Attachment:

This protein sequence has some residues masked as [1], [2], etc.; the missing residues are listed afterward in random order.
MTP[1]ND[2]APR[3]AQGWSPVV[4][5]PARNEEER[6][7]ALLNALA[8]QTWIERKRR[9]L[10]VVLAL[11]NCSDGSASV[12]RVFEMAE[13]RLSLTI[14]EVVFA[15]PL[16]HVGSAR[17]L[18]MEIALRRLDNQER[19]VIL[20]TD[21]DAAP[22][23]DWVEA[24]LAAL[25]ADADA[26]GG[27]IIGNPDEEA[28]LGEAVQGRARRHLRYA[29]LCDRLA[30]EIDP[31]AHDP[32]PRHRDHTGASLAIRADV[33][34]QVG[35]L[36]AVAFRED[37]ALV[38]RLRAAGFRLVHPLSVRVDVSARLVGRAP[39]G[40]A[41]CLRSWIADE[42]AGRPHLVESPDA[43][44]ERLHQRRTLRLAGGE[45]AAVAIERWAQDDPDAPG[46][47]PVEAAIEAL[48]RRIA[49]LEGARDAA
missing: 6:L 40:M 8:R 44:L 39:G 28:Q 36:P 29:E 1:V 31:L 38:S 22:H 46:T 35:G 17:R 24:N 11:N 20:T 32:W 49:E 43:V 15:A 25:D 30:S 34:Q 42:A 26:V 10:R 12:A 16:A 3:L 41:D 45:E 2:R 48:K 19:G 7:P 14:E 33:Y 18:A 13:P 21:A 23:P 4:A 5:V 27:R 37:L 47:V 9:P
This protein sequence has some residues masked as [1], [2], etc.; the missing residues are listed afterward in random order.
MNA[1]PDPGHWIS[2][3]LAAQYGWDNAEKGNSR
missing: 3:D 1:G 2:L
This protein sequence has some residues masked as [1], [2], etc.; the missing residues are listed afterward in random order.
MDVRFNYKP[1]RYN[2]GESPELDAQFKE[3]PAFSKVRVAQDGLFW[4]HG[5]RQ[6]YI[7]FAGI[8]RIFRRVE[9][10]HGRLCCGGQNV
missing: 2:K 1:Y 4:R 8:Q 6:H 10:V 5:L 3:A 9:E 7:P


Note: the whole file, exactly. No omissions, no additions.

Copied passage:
This protein sequence has some residues masked as [1], [2], etc.; the missing residues are listed afterward in random order.
MTP[1]ND[2]APR[3]AQGWSPVV[4][5]PARNEEER[6][7]ALLNALA[8]QTWIERKRR[9]L[10]VVLAL[11]NCSDGSASV[12]RVFEMAE[13]RLSLTI[14]EVVFA[15]PL[16]HVGSAR[17]L[18]MEIALRRLDNQER[19]VIL[20]TD[21]DAAP[22][23]DWVEA[24]LAAL[25]ADADA[26]GG[27]IIGNPDEEA[28]LGEAVQGRARRHLRYA[29]LCDRLA[30]EIDP[31]AHDP[32]PRHRDHTGASLAIRADV[33][34]QVG[35]L[36]AVAFRED[37]ALV[38]RLRAAGFRLVHPLSVRVDVSARLVGRAP[39]G[40]A[41]CLRSWIADE[42]AGRPHLVESPDA[43][44]ERLHQRRTLRLAGGE[45]AAVAIERWAQDDPDAPG[46][47]PVEAAIEAL[48]RRIA[49]LEGARDAA
missing: 6:L 40:M 8:R 44:L 39:G 28:Q 36:P 29:E 1:V 31:L 38:S 22:H 46:T 35:G 17:R 24:N 11:N 20:T 32:W 49:E 43:V 15:A 25:D 30:S 34:Q 42:A 26:V 10:R 12:A 16:A 3:L 41:D 45:E 2:R 48:K 19:G 7:P 14:E 33:Y 18:A 13:P 21:A 23:P 4:A 5:V 27:R 37:L 47:V 9:P
This protein sequence has some residues masked as [1], [2], etc.; the missing residues are listed afterward in random order.
MNA[1]PDPGHWIS[2][3]LAAQYGWDNAEKGNSR
missing: 3:D 1:G 2:L
This protein sequence has some residues masked as [1], [2], etc.; the missing residues are listed afterward in random order.
MDVRFNYKP[1]RYN[2]GESPELDAQFKE[3]PAFSKVRVAQDGLFW[4]HG[5]RQ[6]YI[7]FAGI[8]RIFRRVE[9][10]HGRLCCGGQNV
missing: 2:K 1:Y 4:R 8:Q 6:H 10:V 5:L 3:A 9:E 7:P